Real life heroes star in Clint Eastwood French attack movie

Alek Skarlatos, left, Spencer Stone, center, and Anthony Sadler overpowered a gunman on a Paris-bound train in 2015. The three childhood friends play themselves in a movie about the incident, opening in US movie theaters on Friday. (Getty Images)
Updated 08 February 2018

Real life heroes star in Clint Eastwood French attack movie

LOS ANGELES: In 2015 they were hailed as heroes by US President Barack Obama and given France’s highest honors.
This week, the three American childhood friends who overpowered a man wielding an assault rifle and a box cutter on a passenger train to Paris are starring in a Clint Eastwood movie about the attack, and it’s feeling a little surreal.
Spencer Stone, Anthony Sadler and Alek Skarlatos from Sacramento, California, play themselves in the movie “The 15:17 to Paris,” opening in US movie theaters on Friday.
After meeting the three men in their 20s at an awards show, Eastwood decided to make a film, but rather than casting actors, the Oscar-winning director called on the friends themselves.
“Three weeks before shooting, he’s like ‘Do you guys want to do it yourselves?’ and we were like ‘What? The movie starts in three weeks and we never took acting classes,’” Sadler said.
“(Eastwood) was like ‘Don’t worry about it. We’re just going to go and do it.’ So he just kept it simple and said ‘Be yourself and we’re just going to capture it’,” he added.
The trio were on a train from Amsterdam to Paris on a European vacation on Aug. 21, 2015 when a suspected Islamist militant opened fire on passengers.
They helped overpower the man, and Stone plugged the wounds of another passenger with his fingers after being struck himself by the attacker. Two other passengers were wounded and the attacker was arrested when the train stopped.
Stone is glad the film also honors the other people who sprang into action. In the film, many of the passengers are the same people who were on the train in 2015.
“A lot of the times the story is depicted that we were the only ones who did anything,” he said. “For them to be honored for what they did in such a big way is awesome because it’s something we’ve always wanted but we just didn’t know how we could do that.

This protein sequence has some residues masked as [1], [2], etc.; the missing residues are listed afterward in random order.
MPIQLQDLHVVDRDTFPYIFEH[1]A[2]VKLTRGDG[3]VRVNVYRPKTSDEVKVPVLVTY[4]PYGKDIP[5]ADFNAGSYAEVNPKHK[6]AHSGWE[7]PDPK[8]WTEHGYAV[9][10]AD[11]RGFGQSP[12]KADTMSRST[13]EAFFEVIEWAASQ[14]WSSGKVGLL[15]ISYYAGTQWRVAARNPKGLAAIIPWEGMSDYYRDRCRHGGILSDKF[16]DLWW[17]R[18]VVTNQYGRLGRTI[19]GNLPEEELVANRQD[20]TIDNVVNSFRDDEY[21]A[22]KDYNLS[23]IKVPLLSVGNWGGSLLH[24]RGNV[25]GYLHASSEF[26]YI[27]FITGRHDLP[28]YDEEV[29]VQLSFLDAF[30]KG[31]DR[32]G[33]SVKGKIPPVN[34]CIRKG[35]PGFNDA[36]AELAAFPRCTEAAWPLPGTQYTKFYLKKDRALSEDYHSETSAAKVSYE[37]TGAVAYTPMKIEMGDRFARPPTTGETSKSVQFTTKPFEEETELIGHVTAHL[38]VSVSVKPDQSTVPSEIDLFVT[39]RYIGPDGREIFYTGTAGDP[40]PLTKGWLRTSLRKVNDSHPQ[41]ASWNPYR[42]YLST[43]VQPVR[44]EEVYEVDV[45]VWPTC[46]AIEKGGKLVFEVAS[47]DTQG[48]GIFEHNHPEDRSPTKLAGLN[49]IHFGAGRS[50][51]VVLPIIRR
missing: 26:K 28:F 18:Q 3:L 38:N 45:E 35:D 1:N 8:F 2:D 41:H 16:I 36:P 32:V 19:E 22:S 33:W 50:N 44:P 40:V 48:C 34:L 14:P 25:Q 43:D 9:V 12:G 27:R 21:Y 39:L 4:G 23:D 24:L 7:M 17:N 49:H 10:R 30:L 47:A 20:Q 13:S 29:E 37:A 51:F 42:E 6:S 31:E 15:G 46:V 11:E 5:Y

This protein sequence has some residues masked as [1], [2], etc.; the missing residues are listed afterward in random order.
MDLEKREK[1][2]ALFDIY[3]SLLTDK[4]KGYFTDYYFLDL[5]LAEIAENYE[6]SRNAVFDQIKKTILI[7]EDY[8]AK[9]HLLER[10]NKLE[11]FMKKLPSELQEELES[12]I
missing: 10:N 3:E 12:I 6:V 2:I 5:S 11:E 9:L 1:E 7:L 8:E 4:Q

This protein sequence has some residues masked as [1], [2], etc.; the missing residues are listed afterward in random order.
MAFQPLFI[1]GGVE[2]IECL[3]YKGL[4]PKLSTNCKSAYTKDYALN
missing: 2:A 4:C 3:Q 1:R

“We just wanted to get it right and I think we did,” Stone added.
Skarlatos said shooting the movie “helped us close a chapter in our lives and move on.”
But the trio is also hoping it opens other doors.
“Hopefully this launches movie careers for all three of us,” said Sadler. “We’re all trying to pursue acting. We’ve kind of caught the acting bug and he (Eastwood) gave us the confidence to do it.”

Lebanese director wins Cannes jury prize

Nadine Labaki, along with Zain Al-Rafeea, shows the jury prize award for ‘Capernaum’ at Cannes on Saturday. (AFP)
Updated 20 May 2018

Lebanese director wins Cannes jury prize

  • Labaki took six months to make “Capernaum,” which relied on amateur actors.
  • “Shoplifters,” directed by Japanese filmmaker Hizokazu Kore-eda, was awarded the Palme d’Or.

CANNES, France: Lebanese director Nadine Labaki won the Cannes jury prize on Saturday for “Capernaum” — her devastating portrayal of poverty in Beirut.

The film, set among the city’s poor, left audiences in tears with a breathtaking performance by Zain Al-Rafeea, a 13-year-old Syrian refugee boy.

Labaki had been tipped to become only the second woman to win the Palme d’Or, but the jury, led by Cate Blanchett, awarded that honor to “Shoplifters,” directed by Japanese filmmaker Hizokazu Kore-eda.

The winners were announced during the Cannes closing ceremony after one of the strongest festivals for Arab films in decades.

Labaki took six months to make “Capernaum,” which relied on amateur actors. Zain plays a boy of the same name who runs away from home after his desperate mother and father sell his 11-year-old sister into marriage for a few chickens. 

He then takes his parents to court for having brought him into the world.

Spike Lee’s “BlacKkKlansman,” the highest-profile American film in competition at Cannes, was awarded the grand prize. The film ignited the French Riviera festival with its true tale of a black police detective who infiltrated the Ku Klux Klan. 

Palme d’Or winner “Shoplifters” is about a small-time thief who takes a young girl home to his family after seeing scars from abuse. The family decide to keep the girl and raise her as their own.